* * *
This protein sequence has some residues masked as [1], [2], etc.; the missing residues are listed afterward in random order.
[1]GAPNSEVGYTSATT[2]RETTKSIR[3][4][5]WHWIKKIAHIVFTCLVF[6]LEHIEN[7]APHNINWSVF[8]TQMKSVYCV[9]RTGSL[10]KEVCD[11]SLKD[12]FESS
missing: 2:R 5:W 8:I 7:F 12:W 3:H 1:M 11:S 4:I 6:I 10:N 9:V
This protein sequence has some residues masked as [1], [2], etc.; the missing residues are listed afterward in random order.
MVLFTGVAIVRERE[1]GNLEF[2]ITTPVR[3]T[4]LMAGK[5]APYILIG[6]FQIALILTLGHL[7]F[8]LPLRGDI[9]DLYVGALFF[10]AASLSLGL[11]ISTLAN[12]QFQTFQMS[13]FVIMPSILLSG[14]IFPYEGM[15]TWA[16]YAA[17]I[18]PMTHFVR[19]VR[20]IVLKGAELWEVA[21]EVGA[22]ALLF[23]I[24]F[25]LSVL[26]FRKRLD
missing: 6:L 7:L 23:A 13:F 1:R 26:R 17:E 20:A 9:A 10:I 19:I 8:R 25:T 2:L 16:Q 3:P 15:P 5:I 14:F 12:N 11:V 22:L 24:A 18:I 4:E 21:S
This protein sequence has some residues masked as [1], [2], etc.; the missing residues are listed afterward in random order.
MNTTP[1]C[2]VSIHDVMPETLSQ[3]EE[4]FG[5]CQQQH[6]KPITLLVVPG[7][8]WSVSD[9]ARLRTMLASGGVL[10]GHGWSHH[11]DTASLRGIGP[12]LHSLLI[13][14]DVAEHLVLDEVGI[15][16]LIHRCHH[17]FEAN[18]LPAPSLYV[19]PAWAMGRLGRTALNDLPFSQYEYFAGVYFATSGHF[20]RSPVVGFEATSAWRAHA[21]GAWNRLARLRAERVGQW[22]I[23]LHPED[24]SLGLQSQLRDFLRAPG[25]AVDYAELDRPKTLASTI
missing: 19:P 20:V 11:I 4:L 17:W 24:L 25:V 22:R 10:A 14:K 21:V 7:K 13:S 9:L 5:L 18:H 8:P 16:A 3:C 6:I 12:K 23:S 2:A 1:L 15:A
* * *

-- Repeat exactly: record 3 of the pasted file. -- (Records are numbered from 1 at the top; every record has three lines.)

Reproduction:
This protein sequence has some residues masked as [1], [2], etc.; the missing residues are listed afterward in random order.
MNTTP[1]C[2]VSIHDVMPETLSQ[3]EE[4]FG[5]CQQQH[6]KPITLLVVPG[7][8]WSVSD[9]ARLRTMLASGGVL[10]GHGWSHH[11]DTASLRGIGP[12]LHSLLI[13][14]DVAEHLVLDEVGI[15][16]LIHRCHH[17]FEAN[18]LPAPSLYV[19]PAWAMGRLGRTALNDLPFSQYEYFAGVYFATSGHF[20]RSPVVGFEATSAWRAHA[21]GAWNRLARLRAERVGQW[22]I[23]LHPED[24]SLGLQSQLRDFLRAPG[25]AVDYAELDRPKTLASTI
missing: 19:P 20:V 11:I 4:L 17:W 24:L 25:V 22:R 10:A 14:K 21:V 7:K 13:S 9:L 5:L 18:H 8:P 16:A 3:C 6:I 12:K 23:S 2:A 1:L 15:A